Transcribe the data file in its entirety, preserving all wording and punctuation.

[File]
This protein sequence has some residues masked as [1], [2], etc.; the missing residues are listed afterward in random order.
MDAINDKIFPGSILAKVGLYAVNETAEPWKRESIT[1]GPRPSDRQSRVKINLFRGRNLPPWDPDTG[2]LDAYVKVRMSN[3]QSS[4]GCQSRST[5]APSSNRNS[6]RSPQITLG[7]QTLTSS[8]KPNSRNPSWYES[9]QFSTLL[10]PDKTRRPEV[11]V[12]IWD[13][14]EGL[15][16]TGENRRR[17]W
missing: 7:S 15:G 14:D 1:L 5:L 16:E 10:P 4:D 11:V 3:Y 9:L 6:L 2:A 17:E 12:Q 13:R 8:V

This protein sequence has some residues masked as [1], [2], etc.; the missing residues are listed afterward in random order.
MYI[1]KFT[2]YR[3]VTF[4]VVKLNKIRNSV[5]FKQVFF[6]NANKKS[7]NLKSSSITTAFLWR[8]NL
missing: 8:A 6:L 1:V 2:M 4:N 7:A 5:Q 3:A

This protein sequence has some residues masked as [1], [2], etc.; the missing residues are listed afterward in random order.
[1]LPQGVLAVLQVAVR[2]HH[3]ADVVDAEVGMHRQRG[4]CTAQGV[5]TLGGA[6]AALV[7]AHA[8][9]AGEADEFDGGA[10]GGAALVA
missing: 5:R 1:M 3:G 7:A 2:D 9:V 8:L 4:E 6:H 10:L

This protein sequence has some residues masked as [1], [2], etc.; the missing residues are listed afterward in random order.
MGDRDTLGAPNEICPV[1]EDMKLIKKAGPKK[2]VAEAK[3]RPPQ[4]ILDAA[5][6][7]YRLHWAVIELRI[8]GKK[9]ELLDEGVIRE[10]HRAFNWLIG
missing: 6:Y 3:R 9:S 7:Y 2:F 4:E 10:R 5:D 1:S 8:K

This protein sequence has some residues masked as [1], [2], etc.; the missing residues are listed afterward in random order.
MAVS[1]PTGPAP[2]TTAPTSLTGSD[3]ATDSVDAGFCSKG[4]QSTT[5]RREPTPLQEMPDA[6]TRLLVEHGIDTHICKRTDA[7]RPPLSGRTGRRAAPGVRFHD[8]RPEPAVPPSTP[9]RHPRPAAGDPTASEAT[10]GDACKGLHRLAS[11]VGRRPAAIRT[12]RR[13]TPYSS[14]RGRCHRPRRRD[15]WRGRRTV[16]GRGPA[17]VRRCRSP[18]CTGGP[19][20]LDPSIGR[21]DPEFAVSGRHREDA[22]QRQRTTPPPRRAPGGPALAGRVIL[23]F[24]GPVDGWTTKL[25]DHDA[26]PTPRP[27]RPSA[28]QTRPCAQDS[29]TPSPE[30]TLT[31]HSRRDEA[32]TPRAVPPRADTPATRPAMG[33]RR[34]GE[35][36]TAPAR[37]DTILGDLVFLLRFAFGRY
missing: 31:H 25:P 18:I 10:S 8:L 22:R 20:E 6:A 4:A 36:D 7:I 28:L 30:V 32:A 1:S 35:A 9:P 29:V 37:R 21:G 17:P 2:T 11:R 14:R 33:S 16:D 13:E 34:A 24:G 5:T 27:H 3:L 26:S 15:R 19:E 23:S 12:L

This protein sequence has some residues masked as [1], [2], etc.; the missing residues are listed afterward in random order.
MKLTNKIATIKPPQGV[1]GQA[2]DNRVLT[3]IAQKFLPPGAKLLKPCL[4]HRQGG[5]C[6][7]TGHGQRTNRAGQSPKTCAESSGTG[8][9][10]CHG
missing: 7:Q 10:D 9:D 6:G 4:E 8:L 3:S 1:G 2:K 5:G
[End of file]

This protein sequence has some residues masked as [1], [2], etc.; the missing residues are listed afterward in random order.
MDAINDKIFPGSILAKVGLYAVNETAEPWKRESIT[1]GPRPSDRQSRVKINLFRGRNLPPWDPDTG[2]LDAYVKVRMSN[3]QSS[4]GCQSRST[5]APSSNRNS[6]RSPQITLG[7]QTLTSS[8]KPNSRNPSWYES[9]QFSTLL[10]PDKTRRPEV[11]V[12]IWD[13][14]EGL[15][16]TGENRRR[17]W
missing: 7:S 15:G 14:D 1:L 5:L 16:E 10:P 4:D 11:V 3:Y 9:L 6:L 2:A 17:E 12:Q 13:R 8:V

This protein sequence has some residues masked as [1], [2], etc.; the missing residues are listed afterward in random order.
MYI[1]KFT[2]YR[3]VTF[4]VVKLNKIRNSV[5]FKQVFF[6]NANKKS[7]NLKSSSITTAFLWR[8]NL
missing: 8:A 6:L 1:V 2:M 4:N 7:A 5:Q 3:A

This protein sequence has some residues masked as [1], [2], etc.; the missing residues are listed afterward in random order.
[1]LPQGVLAVLQVAVR[2]HH[3]ADVVDAEVGMHRQRG[4]CTAQGV[5]TLGGA[6]AALV[7]AHA[8][9]AGEADEFDGGA[10]GGAALVA
missing: 5:R 1:M 3:G 7:A 2:D 9:V 8:L 4:E 6:H 10:L

This protein sequence has some residues masked as [1], [2], etc.; the missing residues are listed afterward in random order.
MGDRDTLGAPNEICPV[1]EDMKLIKKAGPKK[2]VAEAK[3]RPPQ[4]ILDAA[5][6][7]YRLHWAVIELRI[8]GKK[9]ELLDEGVIRE[10]HRAFNWLIG
missing: 6:Y 3:R 9:S 7:Y 2:F 4:E 10:R 5:D 1:S 8:K

This protein sequence has some residues masked as [1], [2], etc.; the missing residues are listed afterward in random order.
MAVS[1]PTGPAP[2]TTAPTSLTGSD[3]ATDSVDAGFCSKG[4]QSTT[5]RREPTPLQEMPDA[6]TRLLVEHGIDTHICKRTDA[7]RPPLSGRTGRRAAPGVRFHD[8]RPEPAVPPSTP[9]RHPRPAAGDPTASEAT[10]GDACKGLHRLAS[11]VGRRPAAIRT[12]RR[13]TPYSS[14]RGRCHRPRRRD[15]WRGRRTV[16]GRGPA[17]VRRCRSP[18]CTGGP[19][20]LDPSIGR[21]DPEFAVSGRHREDA[22]QRQRTTPPPRRAPGGPALAGRVIL[23]F[24]GPVDGWTTKL[25]DHDA[26]PTPRP[27]RPSA[28]QTRPCAQDS[29]TPSPE[30]TLT[31]HSRRDEA[32]TPRAVPPRADTPATRPAMG[33]RR[34]GE[35][36]TAPAR[37]DTILGDLVFLLRFAFGRY
missing: 31:H 25:P 18:I 10:S 8:L 22:R 20:E 6:A 4:A 36:D 7:I 28:L 30:V 32:A 1:S 35:A 9:P 29:V 37:R 21:G 17:P 2:T 11:R 14:R 33:S 16:D 13:E 34:A 24:G 5:T 27:H 3:L 26:S 15:R 19:E 23:S 12:L

This protein sequence has some residues masked as [1], [2], etc.; the missing residues are listed afterward in random order.
MKLTNKIATIKPPQGV[1]GQA[2]DNRVLT[3]IAQKFLPPGAKLLKPCL[4]HRQGG[5]C[6][7]TGHGQRTNRAGQSPKTCAESSGTG[8][9][10]CHG
missing: 7:Q 10:D 9:D 6:G 4:E 8:L 3:S 1:G 2:K 5:G